Labour Leader Ed Miliband vows to cut business rates
The Labour leader used a visit to the Jaguar Land Rover engine plant in Wolverhampton to outline a plan for the economy, promising an apprenticeship for every school leaver who gets good grades and a cut in business rates.
Mr Miliband said the plan would not hit council budgets because the discount would come from the central government.
“It is a different choice that we’ve made,” he said. “The Tories say cut the corporation tax. We say business rates. It’s hundreds of pounds on average, a significant amount. It depends on the size of the business. If you are a larger business with larger premises it will be a cut, then a freeze.
“We’ve said councils will be able to keep 100 per cent of the uplift in their business rates. If they get more business in, they will be able to keep the business rates. That’s an important incentive. But the cut in business rates is funded by us. We’re not expecting the councils to fund it.”
Mr Miliband also said he would plough ahead with devolution of powers for the West Midlands, including to a combined authority for Birmingham and the Black Country.
But he was adamant that Birmingham would not swallow up the four boroughs.
Miliband’s business rates plan offers accidental boost to big businesses.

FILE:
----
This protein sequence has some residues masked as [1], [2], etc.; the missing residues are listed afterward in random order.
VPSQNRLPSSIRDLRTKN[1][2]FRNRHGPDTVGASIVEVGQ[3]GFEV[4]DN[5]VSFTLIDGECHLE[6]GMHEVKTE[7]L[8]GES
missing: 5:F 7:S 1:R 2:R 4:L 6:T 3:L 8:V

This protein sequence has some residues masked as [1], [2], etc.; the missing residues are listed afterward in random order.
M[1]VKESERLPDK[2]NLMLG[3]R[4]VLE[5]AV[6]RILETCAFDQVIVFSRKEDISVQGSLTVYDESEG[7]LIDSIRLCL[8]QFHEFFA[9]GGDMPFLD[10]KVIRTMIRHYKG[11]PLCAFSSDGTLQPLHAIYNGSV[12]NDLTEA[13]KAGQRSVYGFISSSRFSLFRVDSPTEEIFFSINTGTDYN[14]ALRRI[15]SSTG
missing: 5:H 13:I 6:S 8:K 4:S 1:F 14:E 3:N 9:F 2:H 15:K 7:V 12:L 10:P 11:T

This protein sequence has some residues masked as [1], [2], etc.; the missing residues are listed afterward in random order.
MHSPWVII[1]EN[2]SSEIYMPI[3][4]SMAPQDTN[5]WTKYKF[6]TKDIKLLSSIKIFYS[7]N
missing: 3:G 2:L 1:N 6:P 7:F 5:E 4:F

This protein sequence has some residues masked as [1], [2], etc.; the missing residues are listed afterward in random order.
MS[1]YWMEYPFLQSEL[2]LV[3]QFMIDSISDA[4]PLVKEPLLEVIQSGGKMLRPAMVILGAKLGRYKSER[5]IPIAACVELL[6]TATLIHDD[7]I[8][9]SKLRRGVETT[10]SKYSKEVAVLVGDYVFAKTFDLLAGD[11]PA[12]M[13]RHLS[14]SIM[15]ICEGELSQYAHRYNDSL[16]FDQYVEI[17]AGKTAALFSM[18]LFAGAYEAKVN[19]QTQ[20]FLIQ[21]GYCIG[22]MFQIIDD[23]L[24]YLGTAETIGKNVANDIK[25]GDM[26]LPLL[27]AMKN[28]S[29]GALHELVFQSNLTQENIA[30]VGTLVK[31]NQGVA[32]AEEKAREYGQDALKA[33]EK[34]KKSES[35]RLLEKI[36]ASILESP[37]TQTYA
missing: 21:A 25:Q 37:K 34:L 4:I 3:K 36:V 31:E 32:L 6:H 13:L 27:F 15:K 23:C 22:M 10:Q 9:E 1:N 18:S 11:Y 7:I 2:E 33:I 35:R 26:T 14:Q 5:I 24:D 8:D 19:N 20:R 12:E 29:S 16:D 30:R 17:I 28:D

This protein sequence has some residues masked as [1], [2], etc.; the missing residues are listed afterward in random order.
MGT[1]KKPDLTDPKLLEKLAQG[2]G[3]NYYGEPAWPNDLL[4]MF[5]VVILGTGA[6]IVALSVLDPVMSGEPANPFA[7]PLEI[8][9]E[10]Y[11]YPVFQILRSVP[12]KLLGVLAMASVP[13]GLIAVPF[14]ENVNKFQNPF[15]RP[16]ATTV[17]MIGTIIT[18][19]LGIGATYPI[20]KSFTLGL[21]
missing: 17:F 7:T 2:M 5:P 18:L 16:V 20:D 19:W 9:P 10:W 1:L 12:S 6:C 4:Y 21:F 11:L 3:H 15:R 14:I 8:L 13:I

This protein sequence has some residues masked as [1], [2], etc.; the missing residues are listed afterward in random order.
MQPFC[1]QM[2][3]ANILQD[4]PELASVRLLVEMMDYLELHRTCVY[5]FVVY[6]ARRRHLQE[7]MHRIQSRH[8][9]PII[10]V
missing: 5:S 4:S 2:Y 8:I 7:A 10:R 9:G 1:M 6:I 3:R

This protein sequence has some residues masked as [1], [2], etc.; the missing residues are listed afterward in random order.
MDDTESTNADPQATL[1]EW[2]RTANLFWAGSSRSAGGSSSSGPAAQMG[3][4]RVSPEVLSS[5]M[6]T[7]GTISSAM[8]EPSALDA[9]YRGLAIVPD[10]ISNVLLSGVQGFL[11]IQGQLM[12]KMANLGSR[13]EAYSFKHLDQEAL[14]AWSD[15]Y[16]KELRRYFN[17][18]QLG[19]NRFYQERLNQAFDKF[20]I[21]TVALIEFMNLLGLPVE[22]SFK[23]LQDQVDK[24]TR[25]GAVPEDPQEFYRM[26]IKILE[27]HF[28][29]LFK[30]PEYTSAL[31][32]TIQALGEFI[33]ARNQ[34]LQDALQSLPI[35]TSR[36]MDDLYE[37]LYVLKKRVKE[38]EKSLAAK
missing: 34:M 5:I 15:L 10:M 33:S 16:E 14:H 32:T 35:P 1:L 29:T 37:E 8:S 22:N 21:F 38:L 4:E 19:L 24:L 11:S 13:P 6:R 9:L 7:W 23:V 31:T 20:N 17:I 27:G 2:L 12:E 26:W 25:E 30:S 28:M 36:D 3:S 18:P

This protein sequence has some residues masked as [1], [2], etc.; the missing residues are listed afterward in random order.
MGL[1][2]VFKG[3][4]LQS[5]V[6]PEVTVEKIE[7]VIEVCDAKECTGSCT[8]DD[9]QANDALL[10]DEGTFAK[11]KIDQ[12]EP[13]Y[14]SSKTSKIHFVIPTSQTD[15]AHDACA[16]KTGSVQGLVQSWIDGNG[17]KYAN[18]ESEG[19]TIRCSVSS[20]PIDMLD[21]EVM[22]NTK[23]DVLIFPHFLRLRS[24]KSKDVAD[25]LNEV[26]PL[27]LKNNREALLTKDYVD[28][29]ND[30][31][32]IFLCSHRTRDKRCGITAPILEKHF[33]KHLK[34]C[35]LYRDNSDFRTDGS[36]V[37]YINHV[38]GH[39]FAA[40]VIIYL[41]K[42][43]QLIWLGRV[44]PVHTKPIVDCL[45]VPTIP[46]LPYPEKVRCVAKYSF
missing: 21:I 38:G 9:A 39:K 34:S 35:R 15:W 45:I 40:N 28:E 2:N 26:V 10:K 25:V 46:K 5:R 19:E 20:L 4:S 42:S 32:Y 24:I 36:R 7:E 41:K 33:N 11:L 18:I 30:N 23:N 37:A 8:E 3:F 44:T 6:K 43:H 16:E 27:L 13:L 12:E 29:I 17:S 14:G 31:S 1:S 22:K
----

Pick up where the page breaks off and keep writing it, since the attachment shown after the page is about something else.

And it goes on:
Labour said on Monday that it would cut business rates for properties with a rateable value of below £50,000. But according to research by property consultant Daniel Watney, this would also cut rates bills for more than 100 Boots shops as well as more than 5,000 banks, including the embattled HSBC, despite Milliband’s pledge to not offer tax breaks for major corporates.
Milliband stressed that Labour’s first priority was “not further cuts for large businesses”. Labour’s report said it “will instead cut and then freeze rates for small and medium-sized firms… a cut in business rates will mean an average saving of over £400 on 1.5 million properties”.
In an embarrassing blow to Milliband, his advisers appear to have failed to notice that a number of large companies occupy buildings with a rateable value which would fall into this threshold.
According to Debbie Warwick, head of business rates at Daniel Watney, rate payers would need to register themselves as a ‘small business’ in order to distinguish themselves from corporates and independents. This would create needless extra bureaucracy for companies and a massive headache for the council billing authorities, she said.